This process has been documented in the following post, but I thought I would add my experience as a step-by-step.
Aiflow meter pot source - Bosch CIS
Anyway, this morning I took the first step to fix the sporadic idle-rough-and-die problem in my 300E - replacing the airflow position sensor in the throttle body. I was discussing the problem with my indie, Herr Fuchs, and he mentioned that he had a sensor that he had ordered and not used, so I traded him a half-case of Heineken for it. We both thought we got the better deal.
Before removing the old unit, I scribed a line on the airflow unit along the top of the sensor body, so as to be able to position the new one. The unit rotates a few degrees in its screw holes. Then I checked the output voltage (Pin 2) and found it to be on-spec at .72v.
Moved the idle valve and the fuel regulator out of the way, and removed the old sensor. Installed the new one along the scribe lines, leaving the screws just loose enough to allow the unit to be rotated. Hooked up the idle valve and fuel reguator.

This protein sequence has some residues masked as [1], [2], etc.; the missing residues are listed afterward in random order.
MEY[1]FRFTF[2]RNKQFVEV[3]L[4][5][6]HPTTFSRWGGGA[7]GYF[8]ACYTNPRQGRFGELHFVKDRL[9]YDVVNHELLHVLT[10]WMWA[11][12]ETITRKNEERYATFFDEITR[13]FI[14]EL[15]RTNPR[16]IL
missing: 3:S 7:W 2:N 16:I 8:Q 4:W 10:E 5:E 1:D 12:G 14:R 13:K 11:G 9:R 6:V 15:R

Started the engine and found that it would barely idle. Measured the voltage Pin 3 to ground and found it to be 1.24V. Turned the sensor body the tiniest bit CCW. The idle surged for about three seconds and then settled down. Remeasured and found .69v, which I declared to be success.
Unhooked the fuel regulator, moved the idle valve a bit, and tightened the four screws. Re-installed the regulator and idle valve. Installed air cleaner and took a test drive.
Immediately notice a smoother idle - no more flutter. But even driving at low RPM, I can feel more power. Turn on to an arterial, and run it up through the gears and I've got Permagrin. Definitely more pep - the old guy hasn't felt like this since I've been the owner.
Of course, only time will tell if this fixes the stalling problem, but at the moment things are looking good.
I offer the following as observations:
The pins on the sensor are as follows:
Pin 1 - brown - ground (to shield of O2 sensor - why?)
Pin 2 -blue/black - output to CIS control unit
Pin 3 - blue/green - from altitude sensor, loop to control unit.
I was getting a steady 4.92v on pin 3.
Adjusting the small screw (the "trim pot") on the outside of the sensor had no effect on Pin 2's output voltage or the idle speed.
The biggest hassle in this job is having to temporarily connect the fuel regulator to allow the adjustment, then disconnect it so the lower left screw can be tightened, then re-connect it. Gas of course leaks out each time.
Thanks to Steve Bourg and the others for their contributions.